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Indigenous groups say “No” to dams
9/29/2010
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Native communities warn massive hydroelectric initiative threatens their culture, health and well-being.

Indigenous community members are denouncing widespread environmental, health and cultural damage that a series of massive hydroelectric plants on Amazon River tributaries pose, and demanding that the government reconsider its push for these multi-billion projects.

In an open letter titled the “Letter Of The Four Rivers” Aug. 27, just after outgoing President Luiz Inácio Lula de Silva green lighted the US$11-billion Belo Monte dam, several dozen indigenous and human rights groups said projects on the Madeira, Tapajós, Xingu and Teles Pires rivers mean forced, militarized evacuations of their peoples and the criminalization of social protest.

“The threats that the populations of the Madeira, Tapajós, Xingu and Teles Pires have been under are also reasons for our concerns, caused by the false discourse of progress, development, employment generation and improvement of quality of life, sold by governments and consortia of companies in a clear demonstration of the use of demagoguery at the expense of true information, denied during the entire licensing process and implementation of projects...,” said the letter, written by indigenous groups in following a meeting in Itaituba in the northern Amazon state of Para. “We condemn the privatization of our natural resources that cause insecurity and degradation of peoples, cultures and ancient wisdom, our forests, our rivers and our sociobiodiversity.”

On Sept. 27, the public defender of the Para state released a statement after meeting with local indigenous communities that said: “It is still a while before the plant becomes a reality, but we are concerned that these families have not received concrete information about its development.”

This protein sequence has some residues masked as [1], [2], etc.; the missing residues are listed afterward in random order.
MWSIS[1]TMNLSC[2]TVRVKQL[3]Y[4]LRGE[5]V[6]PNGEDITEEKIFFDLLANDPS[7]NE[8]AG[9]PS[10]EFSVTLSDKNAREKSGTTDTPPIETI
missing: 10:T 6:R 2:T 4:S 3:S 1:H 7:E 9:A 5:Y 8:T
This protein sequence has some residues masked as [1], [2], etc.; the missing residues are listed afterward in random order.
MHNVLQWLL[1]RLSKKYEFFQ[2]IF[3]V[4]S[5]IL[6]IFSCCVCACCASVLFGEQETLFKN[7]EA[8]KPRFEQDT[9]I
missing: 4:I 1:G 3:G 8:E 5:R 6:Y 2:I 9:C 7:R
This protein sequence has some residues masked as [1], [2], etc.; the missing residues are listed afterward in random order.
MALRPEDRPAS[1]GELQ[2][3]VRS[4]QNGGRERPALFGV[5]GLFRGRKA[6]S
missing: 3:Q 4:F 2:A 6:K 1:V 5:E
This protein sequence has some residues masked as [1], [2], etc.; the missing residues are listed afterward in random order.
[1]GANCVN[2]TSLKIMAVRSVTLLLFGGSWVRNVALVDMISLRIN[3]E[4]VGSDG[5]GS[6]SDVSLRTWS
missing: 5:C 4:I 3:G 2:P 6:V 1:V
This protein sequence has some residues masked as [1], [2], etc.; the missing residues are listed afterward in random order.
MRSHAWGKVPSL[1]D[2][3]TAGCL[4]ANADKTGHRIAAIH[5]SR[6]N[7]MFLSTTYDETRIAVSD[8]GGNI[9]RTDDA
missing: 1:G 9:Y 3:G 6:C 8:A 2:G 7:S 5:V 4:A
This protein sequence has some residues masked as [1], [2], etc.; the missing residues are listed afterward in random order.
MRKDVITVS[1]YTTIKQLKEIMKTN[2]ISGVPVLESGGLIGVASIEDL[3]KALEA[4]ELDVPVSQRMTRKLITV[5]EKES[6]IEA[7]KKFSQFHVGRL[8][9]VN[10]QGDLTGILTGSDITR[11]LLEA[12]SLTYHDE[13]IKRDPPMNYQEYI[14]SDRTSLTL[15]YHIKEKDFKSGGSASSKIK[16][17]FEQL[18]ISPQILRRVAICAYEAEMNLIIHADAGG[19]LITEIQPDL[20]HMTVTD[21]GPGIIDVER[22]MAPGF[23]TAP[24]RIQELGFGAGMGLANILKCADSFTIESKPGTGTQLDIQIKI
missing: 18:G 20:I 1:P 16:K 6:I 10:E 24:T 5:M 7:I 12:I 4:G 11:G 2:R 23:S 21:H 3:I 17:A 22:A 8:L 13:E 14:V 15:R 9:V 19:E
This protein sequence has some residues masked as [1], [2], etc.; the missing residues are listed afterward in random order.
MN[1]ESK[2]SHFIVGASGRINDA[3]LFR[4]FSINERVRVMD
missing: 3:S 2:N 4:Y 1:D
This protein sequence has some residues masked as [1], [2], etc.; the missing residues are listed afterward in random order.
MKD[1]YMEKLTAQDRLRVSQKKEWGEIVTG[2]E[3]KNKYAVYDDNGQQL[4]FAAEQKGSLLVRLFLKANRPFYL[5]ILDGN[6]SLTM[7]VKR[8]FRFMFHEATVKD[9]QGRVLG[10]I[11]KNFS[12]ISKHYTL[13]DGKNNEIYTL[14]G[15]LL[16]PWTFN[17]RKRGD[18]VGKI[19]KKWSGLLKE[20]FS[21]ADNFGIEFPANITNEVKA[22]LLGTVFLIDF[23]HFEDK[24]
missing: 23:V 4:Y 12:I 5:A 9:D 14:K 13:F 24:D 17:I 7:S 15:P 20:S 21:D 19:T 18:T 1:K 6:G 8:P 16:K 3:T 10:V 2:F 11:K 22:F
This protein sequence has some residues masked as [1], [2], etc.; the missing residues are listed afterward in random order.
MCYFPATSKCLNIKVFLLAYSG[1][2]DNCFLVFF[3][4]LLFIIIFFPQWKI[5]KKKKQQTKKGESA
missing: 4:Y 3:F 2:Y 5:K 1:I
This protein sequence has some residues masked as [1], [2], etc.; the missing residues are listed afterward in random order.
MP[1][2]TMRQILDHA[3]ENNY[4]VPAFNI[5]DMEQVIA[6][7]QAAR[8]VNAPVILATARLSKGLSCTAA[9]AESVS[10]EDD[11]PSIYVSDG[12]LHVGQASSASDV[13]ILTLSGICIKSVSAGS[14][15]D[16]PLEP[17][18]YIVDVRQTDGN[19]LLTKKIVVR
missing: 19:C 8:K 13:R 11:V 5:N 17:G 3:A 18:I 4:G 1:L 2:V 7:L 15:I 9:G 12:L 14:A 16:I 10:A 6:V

The government office said community members told them workers from Norte Energia consortium that was awarded the dam concession have entered their lands without their permission.

In addition to the Belo Monte project, which when finished is expected to be the world´s third-largest dam, the Santo Antonio and Jirau dams on the Madeira River in the western Brazilian Amazon – two projects with an initial cost of more than $5 billion – are some of the most contentious infrastructure projects.

Environmentalists have said the two dams that are under construction, part of the Initiative for the Integration of Regional Infrastructure in South America, or IIRSA, are already causing irreversible damage to the river´s fish population, which is the principal protein of the dozens of indigenous groups, some of them living in voluntary isolation, in the area.

“Potential environmental and social impacts – including displacement, threats to food security, increased exposure to disease, pressure on already weak social services, risks to biodiversity, and deforestation leading to greenhouse gas emissions – make the Madeira Complex a "development" disaster in the making,” said US organization Rainforest Alliance.
–Latinamerica Press. 


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